“Let me get this straight, bud. Your wife was raped, your daughters are traumatized, and you were beaten within an inch of your life, but you want to talk to the people who did it? Is that summed up correctly?”
Jace Whitmore stared at me. The bruises on Jace’s face was still swollen. His left eye was completely closed, his right was barely open. He nodded his head yes.
“You would never understand it, brother. You joined the military before you even left high school. Violence is all you know. Your leaders told you that violence solves issues, but it doesn’t. All it does is muddy the waters.”
I sat on my truck bed and listened to him. ‘He’s nothing like the man he used to be,’ I thought. There was a time when he would have gone out and settled the score. Marriage had softened him. ‘What kind of man would not fight for his family?’
Jace had walked to the other side of the truck and propped up on the metal body. Ever so often he would wince from the pain. He winced a lot.
“Whatever you want to do bud. I am here if you need me.” Of course, I had no intention of letting this insanity continue for one day longer than necessary. I just told him that to keep him in the clear. As a matter of fact, I had bad intentions for the people that carried out this heinous deed.
There was going to be a reckoning. The price would be paid in blood.
My story began on a cold day in 1973. My momma was a good woman, my dad a good man. They raised me to be a good man in my own right. It ain’t their fault that I turned out the way I did.
“Terry, son, you’ve got to control your temper,” they would tell me. I tried; I really did. Things would be fine, and suddenly they weren’t. The doctors told them I had Post Traumatic Stress Disorder.
“How’d he get it,” my parents asked. The docs had no clue. Heck, I was living it, and I had no clue.
“It’s brought on my traumatic experiences. Has he ever seen, heard, or done anything to cause this to manifest?”
I was 9. My mom got this scowl on her face like she thought the doctor might have sipped some ‘shine before she came in. The doctor looked like she been hitting the hillbilly juice on a regular.
“He’s nine,” my mother emphasized. The doctor shrugged. My mom and the doctor came to a conclusion that this conversation wasn’t going anywhere, so they decided to drop it. Now, you younger folks might not know what ‘dropping a conversation” might be. It’s when they realized it wasn’t going anywhere so they quit talking about it.
Kinda like me and Jace. I knew he wasn’t going to back down from his position of self-righteousness, and I wasn’t going to tell him I would handle it in my own special way. I dropped it.
It all started on a hot day in a desert.
I walked into the blood red barracks. My brown shirt was grey from the lack of salt in my body. It didn’t matter how much water I drank, nor how many salt tablets I chewed, I couldn’t keep the mineral in my body. I stopped by the staff duty desk and asked for directions from a bored looking private. “Down the hall on the left,” she said.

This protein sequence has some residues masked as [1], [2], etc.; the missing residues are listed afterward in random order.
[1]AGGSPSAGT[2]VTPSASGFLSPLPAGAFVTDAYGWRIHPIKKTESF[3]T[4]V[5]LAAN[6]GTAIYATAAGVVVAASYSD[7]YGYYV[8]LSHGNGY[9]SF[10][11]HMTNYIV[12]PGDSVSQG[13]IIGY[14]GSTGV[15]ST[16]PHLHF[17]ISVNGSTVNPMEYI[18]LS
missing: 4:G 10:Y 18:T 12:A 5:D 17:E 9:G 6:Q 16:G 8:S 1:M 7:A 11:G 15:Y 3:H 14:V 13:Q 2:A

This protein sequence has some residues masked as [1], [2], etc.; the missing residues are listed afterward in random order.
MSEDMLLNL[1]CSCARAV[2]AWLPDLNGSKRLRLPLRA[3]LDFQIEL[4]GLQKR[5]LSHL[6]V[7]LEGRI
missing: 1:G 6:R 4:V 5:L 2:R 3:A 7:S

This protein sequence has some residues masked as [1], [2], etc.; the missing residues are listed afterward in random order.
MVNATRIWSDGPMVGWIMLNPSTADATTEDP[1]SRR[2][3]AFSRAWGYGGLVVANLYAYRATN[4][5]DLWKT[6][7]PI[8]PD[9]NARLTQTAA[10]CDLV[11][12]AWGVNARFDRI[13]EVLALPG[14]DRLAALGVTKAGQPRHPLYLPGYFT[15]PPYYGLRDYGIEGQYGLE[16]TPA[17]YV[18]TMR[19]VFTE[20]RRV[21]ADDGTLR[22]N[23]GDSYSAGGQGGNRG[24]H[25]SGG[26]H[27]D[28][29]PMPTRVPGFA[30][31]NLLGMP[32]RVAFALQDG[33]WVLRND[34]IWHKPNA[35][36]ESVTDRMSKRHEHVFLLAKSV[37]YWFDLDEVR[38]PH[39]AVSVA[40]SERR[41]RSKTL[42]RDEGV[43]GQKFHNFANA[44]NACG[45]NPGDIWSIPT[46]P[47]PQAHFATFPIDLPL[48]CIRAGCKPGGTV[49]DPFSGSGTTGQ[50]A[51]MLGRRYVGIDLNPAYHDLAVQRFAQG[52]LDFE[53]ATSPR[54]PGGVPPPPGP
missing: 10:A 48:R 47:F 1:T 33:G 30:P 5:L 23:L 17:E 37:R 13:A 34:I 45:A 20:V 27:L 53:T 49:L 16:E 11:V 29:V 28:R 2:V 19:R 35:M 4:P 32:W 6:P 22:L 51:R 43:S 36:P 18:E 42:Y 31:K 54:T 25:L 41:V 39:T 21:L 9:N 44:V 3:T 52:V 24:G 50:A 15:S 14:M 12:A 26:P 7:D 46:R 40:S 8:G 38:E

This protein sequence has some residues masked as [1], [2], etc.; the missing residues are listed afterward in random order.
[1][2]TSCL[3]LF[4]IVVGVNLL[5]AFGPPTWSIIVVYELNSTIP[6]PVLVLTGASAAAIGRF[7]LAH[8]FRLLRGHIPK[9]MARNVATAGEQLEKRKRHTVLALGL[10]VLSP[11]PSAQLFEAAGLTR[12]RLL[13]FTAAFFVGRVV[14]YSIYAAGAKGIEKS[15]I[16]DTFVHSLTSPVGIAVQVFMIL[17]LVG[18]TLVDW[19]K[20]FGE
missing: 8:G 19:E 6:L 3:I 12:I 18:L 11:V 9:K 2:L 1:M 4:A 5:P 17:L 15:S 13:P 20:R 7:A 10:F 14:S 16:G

Her directions were good. On the closed door was a plaque that read: First Sergeant Timothy Maroon. My grin stretched across my narrow face. ‘What a maroon,’ I heard Bugs Bunny say in my mind. I knocked on the door three times.
“Enter,” a booming voice called out. I opened the door. First Sergeant Maroon sat behind an old metal table. The kind you saw in factories. He studied my face for a moment and then motioned for me to have a seat.
“Who are you, he asked, “and why are you here disturbing me?”
“Sorry, First Sergeant, it wasn’t my intention to disturb you. I am Staff Sergeant Terry Withers. I was to report to you two weeks ago, but I was injured and sent to the rear for surgery.”
“Right. You’re the scout truck guy, yeah?”
“Well, welcome to your new home Staff. How’d your surgery go?”
“It went fine. A piece of shrapnel went through my left foot. They went in and got as much of it out as they could.”
“Do you have a medical profile?”
“I did have, but it appears that I lost it on the way here.”
“Alright. You were to be assigned to Second Platoon. They’ve been hard hit as of late, so you room arrangements that I made before you got hurt should still be good.” He studied a sheet of paper and nodded. “You will room with Staff Sergeant Jace Whitmore.”
“Roger, First Sergeant.”
“Let me get a duty runner, and they will escort you to your room.”
I sat back and waited. Seconds later, a frail looking private burst into the room. It took me all of a handful of seconds to realize this kid had a motor tick.
“Jenkins, take Staff Sergeant to Staff Sergeant Whitmore’s room.”
“Roger, First Sergeant.” The corner of his mouth twitched. He looked at me, well, I think he looked at me. He wore glasses, and man, they were thick.
“Follow me, Sergeant.”
I nodded goodbye to First Sergeant Maroon and followed the kid down the hallway. On the second floor, two doors down on the left, the kid stopped. He pointed at the door.
“Here you are, Sergeant. Do you want to knock or should I?”
“Go ahead, Private. Knock yourself out.”
The kid banged on the door three times. From behind the door, you could hear the shuffle of feet. The door cracked open, and this mellow voice called out of the darkness.
“Yeah,” it whispered sleepily. The kid went to parade rest.
“Sergeant, I brought your new roommate here on orders of First Sergeant Maroon.”
“Relax kid, I got it from here. You’re dismissed.” The kid nodded and walked away.
“Staff Whitmore, yeah? I’m Staff Withers.”
Jace flipped on the lights and nodded. He waved me into the room and pointed at the second bed in the room.
“That’s yours. Now, excuse me. I’ve been up all night on duty. It’s time for me to grab some shut eye.”
“Sure,” I said. “I understand. I’ll grab my gear when you get up.”
“Roger.” I flipped off the lights and stretched out on my new bed. It’s a good thing that I have no problem going to sleep anywhere.